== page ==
Python vs. C++ Builder - speed of development

Alex Martelli aleax at
Wed Jan 29 13:18:29 CET 2003

Brandon Van Every wrote:
> Laura Creighton wrote:
>> That is because almost
>> all my time spent in C++ come from some other place than actually
>> writing code from scratch.  Other people's milage may vary.

My own C++ experience was about 50-50 between "writing my own code"
(both "from scratch" and as changes to things I had previously
written) and helping colleagues with their code.  Both tasks are
somewhat onerous with C++, though the second is even more so.

> Find a different job then.

I have -- mostly, with the company Laura co-founded, AB Strakt -- so
I can now code just about exclusively in Python, thanks be.  So what?

That doesn't mean I shouldn't feel the pain of people who cannot yet
do so, and see if I can't help them enhance their quality of life by
doing more Pyton and less C++ (I'm not as extreme as Laura in claiming
the ideal quantity of C++ in the mix is zero: I'd guesstimate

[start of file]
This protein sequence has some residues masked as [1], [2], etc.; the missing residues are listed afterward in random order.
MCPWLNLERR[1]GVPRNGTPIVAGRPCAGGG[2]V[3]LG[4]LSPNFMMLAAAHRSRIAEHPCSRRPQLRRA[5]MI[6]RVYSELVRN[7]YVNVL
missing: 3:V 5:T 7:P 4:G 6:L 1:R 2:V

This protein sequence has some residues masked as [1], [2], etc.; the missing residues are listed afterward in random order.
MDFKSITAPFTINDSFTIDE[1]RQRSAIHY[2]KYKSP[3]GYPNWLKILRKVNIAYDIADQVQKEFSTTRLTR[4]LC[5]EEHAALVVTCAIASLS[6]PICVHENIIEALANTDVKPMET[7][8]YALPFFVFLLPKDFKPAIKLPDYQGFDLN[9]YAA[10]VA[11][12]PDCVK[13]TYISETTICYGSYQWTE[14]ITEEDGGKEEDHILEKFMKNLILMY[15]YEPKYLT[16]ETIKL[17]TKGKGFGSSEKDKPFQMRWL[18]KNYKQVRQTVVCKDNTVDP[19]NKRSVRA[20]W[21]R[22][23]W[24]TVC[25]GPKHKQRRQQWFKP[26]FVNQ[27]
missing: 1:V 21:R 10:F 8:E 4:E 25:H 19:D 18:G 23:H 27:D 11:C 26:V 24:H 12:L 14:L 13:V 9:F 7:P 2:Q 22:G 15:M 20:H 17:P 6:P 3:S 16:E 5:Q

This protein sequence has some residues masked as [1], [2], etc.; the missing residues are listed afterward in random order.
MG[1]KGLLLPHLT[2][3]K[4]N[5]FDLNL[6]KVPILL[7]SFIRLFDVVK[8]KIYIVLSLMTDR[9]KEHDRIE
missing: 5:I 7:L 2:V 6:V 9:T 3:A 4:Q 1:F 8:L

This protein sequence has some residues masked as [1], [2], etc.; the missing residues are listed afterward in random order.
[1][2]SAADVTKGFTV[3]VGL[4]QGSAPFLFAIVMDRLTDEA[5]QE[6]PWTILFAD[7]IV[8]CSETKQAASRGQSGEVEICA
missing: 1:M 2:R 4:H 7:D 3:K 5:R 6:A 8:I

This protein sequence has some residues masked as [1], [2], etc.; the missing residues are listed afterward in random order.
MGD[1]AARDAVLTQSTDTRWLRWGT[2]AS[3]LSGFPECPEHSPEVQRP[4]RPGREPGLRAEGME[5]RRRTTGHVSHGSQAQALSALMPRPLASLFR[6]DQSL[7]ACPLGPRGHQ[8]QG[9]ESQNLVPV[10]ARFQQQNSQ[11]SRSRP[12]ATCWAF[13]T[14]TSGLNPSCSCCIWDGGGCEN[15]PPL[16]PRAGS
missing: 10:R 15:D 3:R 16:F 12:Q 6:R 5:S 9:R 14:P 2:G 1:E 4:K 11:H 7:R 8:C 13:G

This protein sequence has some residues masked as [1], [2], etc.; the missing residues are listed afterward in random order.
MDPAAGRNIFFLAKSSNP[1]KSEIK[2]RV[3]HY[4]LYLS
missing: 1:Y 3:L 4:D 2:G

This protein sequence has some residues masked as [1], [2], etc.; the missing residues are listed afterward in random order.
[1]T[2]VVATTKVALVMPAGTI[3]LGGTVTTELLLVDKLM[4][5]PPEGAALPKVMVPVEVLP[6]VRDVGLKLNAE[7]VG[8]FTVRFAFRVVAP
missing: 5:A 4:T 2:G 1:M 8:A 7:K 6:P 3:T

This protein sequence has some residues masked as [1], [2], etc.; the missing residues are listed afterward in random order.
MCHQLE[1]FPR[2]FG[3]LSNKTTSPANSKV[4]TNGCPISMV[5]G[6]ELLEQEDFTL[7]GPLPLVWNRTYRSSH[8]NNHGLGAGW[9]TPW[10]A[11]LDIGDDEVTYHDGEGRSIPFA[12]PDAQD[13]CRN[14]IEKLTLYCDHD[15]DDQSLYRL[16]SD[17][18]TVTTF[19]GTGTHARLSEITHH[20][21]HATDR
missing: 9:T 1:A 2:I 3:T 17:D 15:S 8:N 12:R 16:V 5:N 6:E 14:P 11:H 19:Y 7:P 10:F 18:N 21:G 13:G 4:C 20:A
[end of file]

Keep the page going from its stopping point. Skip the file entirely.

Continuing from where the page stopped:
"somewhere between 0 and 20%" depending on application area &c).
Human solidarity, an engineer's appreciation for using the RIGHT
tools, and an amateur economist's love of productivity increases
anywhere in the economy, all push me towards offering such help.

> Are you getting paid well for your C++
> headaches?  I wouldn't put up with it if it's as onerous as you make it
> sound.  Unless the money is really really good.

As Laura indicated, in her case you could probably use at least THREE 
repetitions of "really"... in mine, just one "really" would be enough.

But, it only matters up to a point, particularly in the context of
this thread's subject.  Hourly cost to hire a top-notch C++ or Python
programmer isn't all that different.  The point is, rather, that for
Python coding you can expect higher productivity by a factor of, say,
two to ten; maintenance productivity is similar.

Other phases of software development also benefit, although to lesser
degrees and depending on using appropriate methodological approaches --
e.g., having iterative analysis and design based on rapid feedback 
cycles with the customer (or whoevers stands for the customer) lets 
you do faster and better design and analysis with Python, while 
"waterfall" development would be just as much of a disaster in any 
language, just about.


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